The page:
A Passion to Preserve | Dhawalpura Kothi

My obsession with old constructed buildings introduced me to Dhawalpura Kothi – the grand mansion, now a legacy of Chanda Krishna Rohatgi and Meenakshi Rohatgi. A charming Kothi tucked away in the old lanes of Patna City.

Welcomed by a huge old wooden doors- the sharp and deep wooden texture and the rusted iron buckles revealed its age. It was ancient. Passing by the bagicha- the land full of mango and litchi tress, climbers and creepers hanging to them as it was not being maintained for years, stands tall the white washed building. The grand Dhawalpura Kothi.

I love old buildings; they often have special architectural details that you just don’t find in newer construction – high ceilings, thick walls, claw footed tubs, odd little wooden closets, built in furniture, old colorful textured glasses and iron detailed designs.

An octogenarian clad in white kurta-pajama, wrinkled face with sharp features, tall and well groomed hair- Chand Krishna Rohtagi , would not have looked less charming than a Bollywood star in his younger days, welcomed us with a cold smile. The lady in crisped pink cotton sari with those 80s floral print and a huge distinctive red bindi, standing by his side was his pillar of life.

 

The Dhawalpura khoti is an abode of love birds- the khothi has witnessed the love story of Mr. and Mrs. Rohatgi. They both fell in love and got married. Any home can be castle when the king and queen are in love.

The old standing tall Dhawalpura kothi was constructed in 1990 after it got damaged in massive earthquake in 1898. A wonderfully impressive cast iron fanlight or surmount comprising floral scroll work over windows/doors and a grand central circular feature set within a classic arch profile add colour to the Kothi- it took 12 years to complete the baronial building on the same foundation. Royalty it speaks!

The building retains in the same construction and design without letting the modernity and luxury touch its ancestral charm. It was repaired, retouched but was not reconstructed. Mr. Rohatgi, despite of being unwell, passionately took me to a small yet detailed tour of Kothi.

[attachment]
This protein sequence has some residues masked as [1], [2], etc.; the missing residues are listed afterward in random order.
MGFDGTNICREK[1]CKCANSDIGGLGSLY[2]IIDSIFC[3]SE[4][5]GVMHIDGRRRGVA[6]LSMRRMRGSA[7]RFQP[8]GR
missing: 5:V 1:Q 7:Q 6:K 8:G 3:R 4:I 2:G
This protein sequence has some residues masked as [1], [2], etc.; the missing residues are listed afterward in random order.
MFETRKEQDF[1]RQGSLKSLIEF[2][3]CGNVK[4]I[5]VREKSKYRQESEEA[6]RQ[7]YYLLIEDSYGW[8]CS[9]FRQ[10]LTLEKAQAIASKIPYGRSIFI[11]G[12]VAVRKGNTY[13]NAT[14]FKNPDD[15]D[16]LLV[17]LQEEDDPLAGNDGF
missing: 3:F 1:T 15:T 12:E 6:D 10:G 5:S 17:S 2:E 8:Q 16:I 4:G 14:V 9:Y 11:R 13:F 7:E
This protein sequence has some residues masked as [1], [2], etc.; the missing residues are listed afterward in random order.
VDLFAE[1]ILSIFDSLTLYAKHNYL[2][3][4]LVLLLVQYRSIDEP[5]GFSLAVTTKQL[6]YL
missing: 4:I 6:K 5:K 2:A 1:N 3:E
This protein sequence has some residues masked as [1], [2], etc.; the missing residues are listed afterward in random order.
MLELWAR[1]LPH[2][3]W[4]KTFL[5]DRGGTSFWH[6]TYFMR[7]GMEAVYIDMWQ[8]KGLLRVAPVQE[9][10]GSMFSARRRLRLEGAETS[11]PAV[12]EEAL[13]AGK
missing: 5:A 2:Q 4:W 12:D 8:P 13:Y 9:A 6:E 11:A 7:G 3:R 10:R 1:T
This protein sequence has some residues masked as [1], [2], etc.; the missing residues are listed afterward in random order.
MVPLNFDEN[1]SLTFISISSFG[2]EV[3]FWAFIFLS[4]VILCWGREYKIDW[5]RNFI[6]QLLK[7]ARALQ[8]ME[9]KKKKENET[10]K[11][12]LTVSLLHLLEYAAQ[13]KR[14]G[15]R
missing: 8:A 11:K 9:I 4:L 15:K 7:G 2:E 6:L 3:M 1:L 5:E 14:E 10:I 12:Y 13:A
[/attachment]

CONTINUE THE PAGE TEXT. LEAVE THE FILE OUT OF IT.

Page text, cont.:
The façade with white cast iron and wood benches, over the years, have witnessed harsh dry air of summers, the first rain of monsoon and the bone biting cold of Patna. The place is perfect for an evening tea complimented with a good book.

Mr. Rohatgi, an IIT graduate and owner of Pradeep lamps, has ran his business successfully from this beautiful Kothi.The Gaddi– the place from where the businessman ran their business, has an intricate carved teakwood and black iron pillars, record rooms on the either side and pictures of forefather for blessings. The gaddi construction gives you a fare idea of how business was a serious affair.

The corridor overlooking the breath taking construction, which is a perfect blend of design and architect; is the most exquisite part of Kothi. A perfect place to witness the ochre sky, chirping birds, enjoy your morning tea and bid the day goodbye. The antique cast iron railing with sinuous pattern and wooden blinds makes this place lively.

 

The terrace– the newly constructed area of the Kothi is sweet hideout of the couple. For Mr. & Mrs Rohatgi colour of love is white- simple and pure.  The kitchen area modified into study room and workstation is now a white washed hut-shaped airy space.

The terrace garden with Classic Coalbrookdale bench painted black – rising majestically from a beautiful lush green terrace. A quite place to read, listen to the sounds of a summer garden or lose yourself in views of the stars. Picture Perfect it is!

The library with over thousands book staked on the shelves according to the interest includes history, travel, philosophy medicine, biographies, law and fiction.

A house is a just a concrete without the home décor. The spotless white curtains with over 300 years old glasses, lamps and chandelier completes the Kothi. The décor from across the globe compliments heavenly beauty of the Kothi.

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